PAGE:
Actually though, before he began "Mike and Mike", Golic had already entered the world of radio broadcasting when he co-hosted the first morning show on ESPN Radio, "The Bruno-Golic Morning Show", along with Tony Bruno. It was a short-lived program, lasting just a year from 1998 to 1999, and ended due to Bruno's resignation and departure from ESPN Radio. For the remainder of the show in 1999 following Bruno's departure, Golic remained with the show and worked with several co-hosts until the show's ultimate end.

Golic has made some cameos as himself in various television series. For example, he appeared on ESPN's "Tilt" in the final episode, eating a donut at a buffet table. Along with Mike Greenberg, in 2008 he also appeared on the show "Guiding Light". Also in 2008, it was announced that Golic was slated to appear in the PS3 and Xbox 360 video game, "All-Pro Football 2K8", alongside some of football's greatest players.

Personal Life

Golic has three children with his wife Christine, and all three of them attended his alma mater, the University of Notre Dame. His two sons played football at Notre Dame, and his daughter swam competitively at university. His son Michael Louis Golic Jr. (Mike Golic Jr.) signed with the Pittsburge Steelers in 2013 as an undrafted free agent, and has also played for the New Orleans Saints in the NFL, as well as the Canadian CFL team the Montreal Alouettes. Golic's older brother, Bob Golic, also played football at Notre Dame, and played in the NFL for 14 seasons with the New England Patriots, Cleveland Browns, and Los Angeles Raiders. In 2015, Golic was inducted into the National Wrestling Hall of Fame. He was inducted into the Outstanding American category, which is meant to go to those that have used wrestling (Golic wrestled in college) as the means to venture into other fields and achieve success there.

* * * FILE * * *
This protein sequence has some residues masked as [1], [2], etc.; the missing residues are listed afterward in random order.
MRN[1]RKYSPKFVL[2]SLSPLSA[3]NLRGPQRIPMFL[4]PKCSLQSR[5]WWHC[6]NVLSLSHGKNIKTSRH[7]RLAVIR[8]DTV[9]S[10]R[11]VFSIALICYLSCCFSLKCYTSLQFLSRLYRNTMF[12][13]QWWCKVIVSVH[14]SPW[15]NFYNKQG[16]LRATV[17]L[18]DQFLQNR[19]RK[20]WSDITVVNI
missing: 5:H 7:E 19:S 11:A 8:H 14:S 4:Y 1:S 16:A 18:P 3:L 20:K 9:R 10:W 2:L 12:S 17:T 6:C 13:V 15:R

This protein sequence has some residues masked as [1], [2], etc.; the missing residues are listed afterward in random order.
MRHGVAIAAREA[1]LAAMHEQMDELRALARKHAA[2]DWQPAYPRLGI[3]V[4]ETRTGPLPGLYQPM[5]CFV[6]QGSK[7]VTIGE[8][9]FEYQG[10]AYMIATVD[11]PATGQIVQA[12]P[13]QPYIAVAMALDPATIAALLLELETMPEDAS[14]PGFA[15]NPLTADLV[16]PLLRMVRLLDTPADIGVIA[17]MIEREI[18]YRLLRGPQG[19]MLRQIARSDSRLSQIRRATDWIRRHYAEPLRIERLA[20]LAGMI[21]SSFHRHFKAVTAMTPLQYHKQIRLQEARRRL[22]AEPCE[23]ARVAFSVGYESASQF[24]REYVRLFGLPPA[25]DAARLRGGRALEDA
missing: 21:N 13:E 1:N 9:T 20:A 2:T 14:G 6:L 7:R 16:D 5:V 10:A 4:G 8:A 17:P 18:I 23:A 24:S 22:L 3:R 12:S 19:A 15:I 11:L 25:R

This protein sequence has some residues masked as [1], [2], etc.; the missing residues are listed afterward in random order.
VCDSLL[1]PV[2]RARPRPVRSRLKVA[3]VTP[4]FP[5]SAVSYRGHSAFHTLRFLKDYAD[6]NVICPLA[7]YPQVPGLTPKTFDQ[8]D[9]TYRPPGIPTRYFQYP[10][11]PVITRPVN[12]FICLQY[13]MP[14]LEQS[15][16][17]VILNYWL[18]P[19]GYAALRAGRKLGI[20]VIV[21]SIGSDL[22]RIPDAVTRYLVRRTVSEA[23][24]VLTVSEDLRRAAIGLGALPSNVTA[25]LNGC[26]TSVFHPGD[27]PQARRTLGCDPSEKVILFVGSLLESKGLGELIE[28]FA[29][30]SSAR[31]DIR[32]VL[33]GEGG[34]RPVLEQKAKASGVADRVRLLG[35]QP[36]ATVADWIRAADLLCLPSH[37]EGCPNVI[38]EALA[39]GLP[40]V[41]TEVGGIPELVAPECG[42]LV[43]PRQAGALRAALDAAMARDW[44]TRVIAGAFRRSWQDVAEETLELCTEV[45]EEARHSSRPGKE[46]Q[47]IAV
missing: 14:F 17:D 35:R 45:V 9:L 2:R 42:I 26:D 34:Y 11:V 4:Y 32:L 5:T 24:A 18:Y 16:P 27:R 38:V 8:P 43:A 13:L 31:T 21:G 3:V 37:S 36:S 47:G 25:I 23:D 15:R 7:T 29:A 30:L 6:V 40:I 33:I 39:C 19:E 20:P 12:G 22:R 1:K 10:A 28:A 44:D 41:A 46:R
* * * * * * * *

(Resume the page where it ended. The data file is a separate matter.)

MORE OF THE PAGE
All net worths are calculated using data drawn from public sources. When provided, we also incorporate private tips and feedback received from the celebrities or their representatives. While we work diligently to ensure that our numbers are as accurate as possible, unless otherwise indicated they are only estimates. We welcome all corrections and feedback using the button below.
Did we make a mistake?
Submit a correction suggestion and help us fix it!
Submit a Correction